Drug or alcohol addiction doesn’t just affect the addict—it often also takes an emotional toll on the individual’s friends and family members. As a result, many families have found an intervention to be a successful way to help their loved one get the treatment he needs. The ultimate purpose of an intervention is to show an addict that he is loved and to help him recognize that professional help is needed to recover.
Preparing for the Intervention
Prior to an intervention, family members and loved ones often meet to plan out what will happen. One of the first steps in this planning process is to set a date and time for the intervention and to choose an intervention leader. Each friend or family member who will be present at the intervention should prepare a written statement or letter to the addict as a way to convey concerns and feelings.
Staging the Intervention
For an intervention to be successful, the addict will need to be caught off guard when he arrives. This element of surprise makes it difficult for an addict to come up with an excuse or to avoid the process altogether. Once the addict arrives, he should be asked to sit down and to listen to his loved ones’ concerns.
Issuing the Ultimatum
The purpose of an intervention is to help an addict understand how his behavior is harming friends and family members. At the end of the intervention, an addict’s loved ones will need to issue an ultimatum to get the treatment needed or face certain new boundaries that the group has set in place.
If you or someone you love needs help with alcohol or drug addiction, please call us for a free consultation. The call is completely confidential. It’s worth it.Read More
As alcoholics, we suffer from an allergy of the body and an obsession of the mind. Our problem lies not in our drinking but in our thinking, for our thinking is completely warped and nothing ever satisfies us. Most of what we do is done in excess but despite our every effort we are perpetually unfulfilled because we always want more.
In our addiction, we constantly pushed the boundaries of our physical endurance and tolerance to drugs and alcohol. One drink was good, but two or three was better; a few pills would do the trick, but more would yield greater results; you’re only doing a few lines?—why not a whole eight-ball? At a certain point, however, our tolerance to substances increased so much that they stopped working. We wanted more still, but how can we ever achieve that perfect level of contentment when more is not enough?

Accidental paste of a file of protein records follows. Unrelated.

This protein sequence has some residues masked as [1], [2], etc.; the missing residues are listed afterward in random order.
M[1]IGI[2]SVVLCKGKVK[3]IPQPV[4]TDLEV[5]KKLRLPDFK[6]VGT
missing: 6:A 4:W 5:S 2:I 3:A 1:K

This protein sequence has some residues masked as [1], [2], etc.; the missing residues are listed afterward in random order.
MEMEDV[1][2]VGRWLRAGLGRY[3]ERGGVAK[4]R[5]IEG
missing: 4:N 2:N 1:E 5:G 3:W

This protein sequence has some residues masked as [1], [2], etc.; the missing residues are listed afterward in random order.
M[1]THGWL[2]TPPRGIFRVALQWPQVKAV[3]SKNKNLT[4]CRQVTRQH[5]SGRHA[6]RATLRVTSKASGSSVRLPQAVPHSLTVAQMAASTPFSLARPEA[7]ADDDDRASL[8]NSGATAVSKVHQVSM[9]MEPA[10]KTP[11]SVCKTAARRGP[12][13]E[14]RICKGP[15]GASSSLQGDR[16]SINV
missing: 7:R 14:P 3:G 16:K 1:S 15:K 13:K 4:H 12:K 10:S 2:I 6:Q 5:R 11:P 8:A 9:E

When coming to recovery, we discover that “more” does not always mean “better”. More exercise does not necessarily mean better health—we need to be emotionally and mentally in shape, as well as physically fit; more resentments on our Fourth Step does not necessarily mean better recognition of our faults—everyone is going to have a differing amount of entries on their Fourth Step and the willingness to learn from our experiences is what helps us to recover from our anger and insecurities; more meetings does not necessarily mean better recovery—practicing the principles of twelve step programs in all aspects of our lives is what sobriety is all about.
More was never enough while active in addiction; but now that we are in recovery, we learn patience and acceptance of the things over which we have no power. We eventually come to discover that regardless of what we want, sobriety promises that we will always get what we need, no more and no less.
Get help. Call us for a free consultation: 866-737-3574. The conversation is totally private.Read More
We’ve all been in the same compromising situation before, sometimes more than once: our clothes smell like skunk, our eyes are red and we eat every piece of food in sight; our pupils are huge, we can’t stop waving our hands through the air in amazement and Phish is playing on repeat on our iPods; our noses are running, we are sweating profusely and we periodically nod out without warning; we sniffle every five seconds, have an abundance of energy and there is dried blood underneath our nostrils; we stumble around dizzy, fall down, and laugh and cry at the same time. But no one notices, right?